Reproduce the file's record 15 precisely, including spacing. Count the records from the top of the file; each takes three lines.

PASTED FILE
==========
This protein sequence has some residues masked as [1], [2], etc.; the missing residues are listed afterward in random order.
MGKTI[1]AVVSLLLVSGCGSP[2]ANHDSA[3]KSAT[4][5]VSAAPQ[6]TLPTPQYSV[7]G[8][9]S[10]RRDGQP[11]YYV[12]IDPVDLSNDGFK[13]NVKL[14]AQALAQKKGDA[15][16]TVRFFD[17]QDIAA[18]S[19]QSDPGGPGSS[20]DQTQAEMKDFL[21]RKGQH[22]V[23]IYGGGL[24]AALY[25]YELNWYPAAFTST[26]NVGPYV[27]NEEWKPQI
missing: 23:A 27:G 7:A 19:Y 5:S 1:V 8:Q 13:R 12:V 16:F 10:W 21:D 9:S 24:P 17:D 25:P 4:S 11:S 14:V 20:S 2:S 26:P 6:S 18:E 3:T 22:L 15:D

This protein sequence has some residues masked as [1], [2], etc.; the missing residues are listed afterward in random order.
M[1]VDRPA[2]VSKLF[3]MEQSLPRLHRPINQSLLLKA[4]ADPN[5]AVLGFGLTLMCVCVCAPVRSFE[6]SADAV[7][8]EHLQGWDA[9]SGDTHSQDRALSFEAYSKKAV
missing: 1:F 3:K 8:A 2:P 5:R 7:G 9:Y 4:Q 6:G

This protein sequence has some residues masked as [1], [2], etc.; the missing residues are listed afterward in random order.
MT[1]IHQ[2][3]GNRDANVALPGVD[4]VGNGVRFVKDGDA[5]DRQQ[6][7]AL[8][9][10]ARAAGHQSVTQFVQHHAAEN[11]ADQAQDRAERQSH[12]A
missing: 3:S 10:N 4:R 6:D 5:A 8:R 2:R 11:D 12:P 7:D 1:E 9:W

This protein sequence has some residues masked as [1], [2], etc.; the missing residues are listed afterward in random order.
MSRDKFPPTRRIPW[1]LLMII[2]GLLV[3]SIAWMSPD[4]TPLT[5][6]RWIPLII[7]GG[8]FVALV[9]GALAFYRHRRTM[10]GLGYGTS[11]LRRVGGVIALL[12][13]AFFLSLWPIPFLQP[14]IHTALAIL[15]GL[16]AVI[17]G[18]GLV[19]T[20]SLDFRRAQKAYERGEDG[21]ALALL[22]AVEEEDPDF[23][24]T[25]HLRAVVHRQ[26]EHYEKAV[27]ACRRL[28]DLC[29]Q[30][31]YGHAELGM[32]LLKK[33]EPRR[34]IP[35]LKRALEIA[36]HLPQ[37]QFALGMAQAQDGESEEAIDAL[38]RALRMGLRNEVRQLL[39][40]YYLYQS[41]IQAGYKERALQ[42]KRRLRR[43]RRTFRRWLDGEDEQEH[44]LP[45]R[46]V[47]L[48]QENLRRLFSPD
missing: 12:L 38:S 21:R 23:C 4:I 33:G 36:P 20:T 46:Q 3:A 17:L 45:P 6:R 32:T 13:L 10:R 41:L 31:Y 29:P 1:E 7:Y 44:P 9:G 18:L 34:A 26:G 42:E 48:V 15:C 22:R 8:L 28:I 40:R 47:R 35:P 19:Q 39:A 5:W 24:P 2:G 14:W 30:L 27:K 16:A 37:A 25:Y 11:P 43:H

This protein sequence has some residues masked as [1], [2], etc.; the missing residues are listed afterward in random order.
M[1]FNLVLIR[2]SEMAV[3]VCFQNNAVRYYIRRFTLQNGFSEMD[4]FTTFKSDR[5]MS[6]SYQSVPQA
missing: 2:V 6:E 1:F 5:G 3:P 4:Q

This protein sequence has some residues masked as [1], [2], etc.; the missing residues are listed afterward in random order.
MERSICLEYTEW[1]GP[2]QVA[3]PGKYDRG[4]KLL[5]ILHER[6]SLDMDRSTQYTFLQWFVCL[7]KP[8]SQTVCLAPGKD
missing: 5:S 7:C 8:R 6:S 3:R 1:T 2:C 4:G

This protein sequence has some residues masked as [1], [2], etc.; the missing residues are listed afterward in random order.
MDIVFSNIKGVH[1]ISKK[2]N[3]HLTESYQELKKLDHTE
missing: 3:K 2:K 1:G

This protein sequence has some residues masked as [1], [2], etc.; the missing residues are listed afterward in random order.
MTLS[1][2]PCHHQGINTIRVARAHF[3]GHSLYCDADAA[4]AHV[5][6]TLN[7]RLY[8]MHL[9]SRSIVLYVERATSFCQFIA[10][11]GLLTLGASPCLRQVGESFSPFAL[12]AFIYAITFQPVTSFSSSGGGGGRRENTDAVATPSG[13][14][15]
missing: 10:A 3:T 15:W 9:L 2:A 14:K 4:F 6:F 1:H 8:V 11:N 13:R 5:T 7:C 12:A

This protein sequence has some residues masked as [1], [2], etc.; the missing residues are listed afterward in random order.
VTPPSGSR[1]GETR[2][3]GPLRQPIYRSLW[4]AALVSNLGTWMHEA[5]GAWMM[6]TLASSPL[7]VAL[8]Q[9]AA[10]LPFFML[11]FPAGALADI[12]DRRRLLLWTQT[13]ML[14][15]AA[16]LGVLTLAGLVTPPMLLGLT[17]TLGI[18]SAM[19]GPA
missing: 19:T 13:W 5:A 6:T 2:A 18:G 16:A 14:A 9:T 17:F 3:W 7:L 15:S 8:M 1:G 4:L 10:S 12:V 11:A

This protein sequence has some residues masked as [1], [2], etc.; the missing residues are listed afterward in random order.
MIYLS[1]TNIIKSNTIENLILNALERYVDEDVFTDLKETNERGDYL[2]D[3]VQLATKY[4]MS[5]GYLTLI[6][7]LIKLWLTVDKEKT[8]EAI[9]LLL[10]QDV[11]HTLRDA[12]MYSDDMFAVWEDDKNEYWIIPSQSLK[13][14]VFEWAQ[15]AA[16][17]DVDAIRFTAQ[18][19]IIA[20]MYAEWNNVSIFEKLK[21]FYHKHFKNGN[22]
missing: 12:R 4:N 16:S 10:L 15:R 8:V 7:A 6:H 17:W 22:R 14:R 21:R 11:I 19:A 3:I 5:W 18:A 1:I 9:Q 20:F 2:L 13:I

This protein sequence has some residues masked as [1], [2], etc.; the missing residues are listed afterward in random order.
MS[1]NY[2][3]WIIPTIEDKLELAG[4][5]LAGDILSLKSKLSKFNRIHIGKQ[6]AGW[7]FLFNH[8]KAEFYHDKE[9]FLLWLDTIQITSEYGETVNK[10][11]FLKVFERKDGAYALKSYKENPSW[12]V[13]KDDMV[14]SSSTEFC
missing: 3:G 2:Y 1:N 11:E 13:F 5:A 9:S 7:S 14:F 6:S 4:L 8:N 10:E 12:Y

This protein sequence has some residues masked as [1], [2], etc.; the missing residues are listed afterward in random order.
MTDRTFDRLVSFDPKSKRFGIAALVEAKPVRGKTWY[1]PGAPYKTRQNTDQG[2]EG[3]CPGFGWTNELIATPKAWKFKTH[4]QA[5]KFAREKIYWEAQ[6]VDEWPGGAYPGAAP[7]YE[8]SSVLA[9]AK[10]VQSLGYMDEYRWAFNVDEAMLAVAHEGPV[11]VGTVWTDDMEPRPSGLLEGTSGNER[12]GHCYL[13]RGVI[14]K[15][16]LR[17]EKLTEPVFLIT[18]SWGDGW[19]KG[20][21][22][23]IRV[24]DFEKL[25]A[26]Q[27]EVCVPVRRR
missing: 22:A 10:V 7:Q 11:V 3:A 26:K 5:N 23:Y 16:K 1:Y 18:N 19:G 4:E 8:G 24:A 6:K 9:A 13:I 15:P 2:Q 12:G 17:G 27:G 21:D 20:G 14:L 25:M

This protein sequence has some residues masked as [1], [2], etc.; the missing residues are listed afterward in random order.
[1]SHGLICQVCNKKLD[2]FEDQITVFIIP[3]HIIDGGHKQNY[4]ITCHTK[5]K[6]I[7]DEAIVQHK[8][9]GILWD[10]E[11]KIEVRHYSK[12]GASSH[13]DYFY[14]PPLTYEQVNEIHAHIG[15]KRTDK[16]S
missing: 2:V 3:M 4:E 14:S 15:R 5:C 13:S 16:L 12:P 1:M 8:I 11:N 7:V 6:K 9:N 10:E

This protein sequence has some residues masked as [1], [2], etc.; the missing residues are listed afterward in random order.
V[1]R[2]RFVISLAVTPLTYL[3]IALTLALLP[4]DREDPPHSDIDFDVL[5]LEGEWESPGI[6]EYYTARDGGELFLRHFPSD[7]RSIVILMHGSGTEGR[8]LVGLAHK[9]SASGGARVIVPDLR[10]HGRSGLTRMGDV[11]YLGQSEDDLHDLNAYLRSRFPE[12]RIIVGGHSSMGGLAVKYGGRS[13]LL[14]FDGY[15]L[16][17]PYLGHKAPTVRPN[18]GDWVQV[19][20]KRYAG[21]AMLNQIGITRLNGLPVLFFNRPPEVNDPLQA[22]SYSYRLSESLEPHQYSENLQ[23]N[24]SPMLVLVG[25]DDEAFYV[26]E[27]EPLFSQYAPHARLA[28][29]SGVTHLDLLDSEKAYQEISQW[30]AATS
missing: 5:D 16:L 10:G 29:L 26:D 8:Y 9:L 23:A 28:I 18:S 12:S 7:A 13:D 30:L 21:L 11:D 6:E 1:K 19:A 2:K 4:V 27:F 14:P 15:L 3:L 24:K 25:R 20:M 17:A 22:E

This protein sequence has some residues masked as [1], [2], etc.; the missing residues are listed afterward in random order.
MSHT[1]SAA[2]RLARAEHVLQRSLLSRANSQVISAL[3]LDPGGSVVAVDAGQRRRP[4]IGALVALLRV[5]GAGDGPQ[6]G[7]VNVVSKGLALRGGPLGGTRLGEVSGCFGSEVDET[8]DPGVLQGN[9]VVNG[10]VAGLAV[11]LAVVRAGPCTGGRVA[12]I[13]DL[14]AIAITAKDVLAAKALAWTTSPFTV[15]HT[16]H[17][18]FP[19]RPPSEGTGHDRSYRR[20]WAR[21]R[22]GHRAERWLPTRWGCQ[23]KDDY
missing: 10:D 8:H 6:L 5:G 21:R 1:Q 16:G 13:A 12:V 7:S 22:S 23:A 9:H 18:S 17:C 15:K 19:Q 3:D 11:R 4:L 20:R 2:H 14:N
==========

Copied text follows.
This protein sequence has some residues masked as [1], [2], etc.; the missing residues are listed afterward in random order.
MSHT[1]SAA[2]RLARAEHVLQRSLLSRANSQVISAL[3]LDPGGSVVAVDAGQRRRP[4]IGALVALLRV[5]GAGDGPQ[6]G[7]VNVVSKGLALRGGPLGGTRLGEVSGCFGSEVDET[8]DPGVLQGN[9]VVNG[10]VAGLAV[11]LAVVRAGPCTGGRVA[12]I[13]DL[14]AIAITAKDVLAAKALAWTTSPFTV[15]HT[16]H[17][18]FP[19]RPPSEGTGHDRSYRR[20]WAR[21]R[22]GHRAERWLPTRWGCQ[23]KDDY
missing: 10:D 8:H 6:L 5:G 21:R 1:Q 16:G 13:A 12:V 7:S 22:S 23:A 9:H 18:S 17:C 15:K 19:Q 3:D 11:R 4:L 20:R 2:H 14:N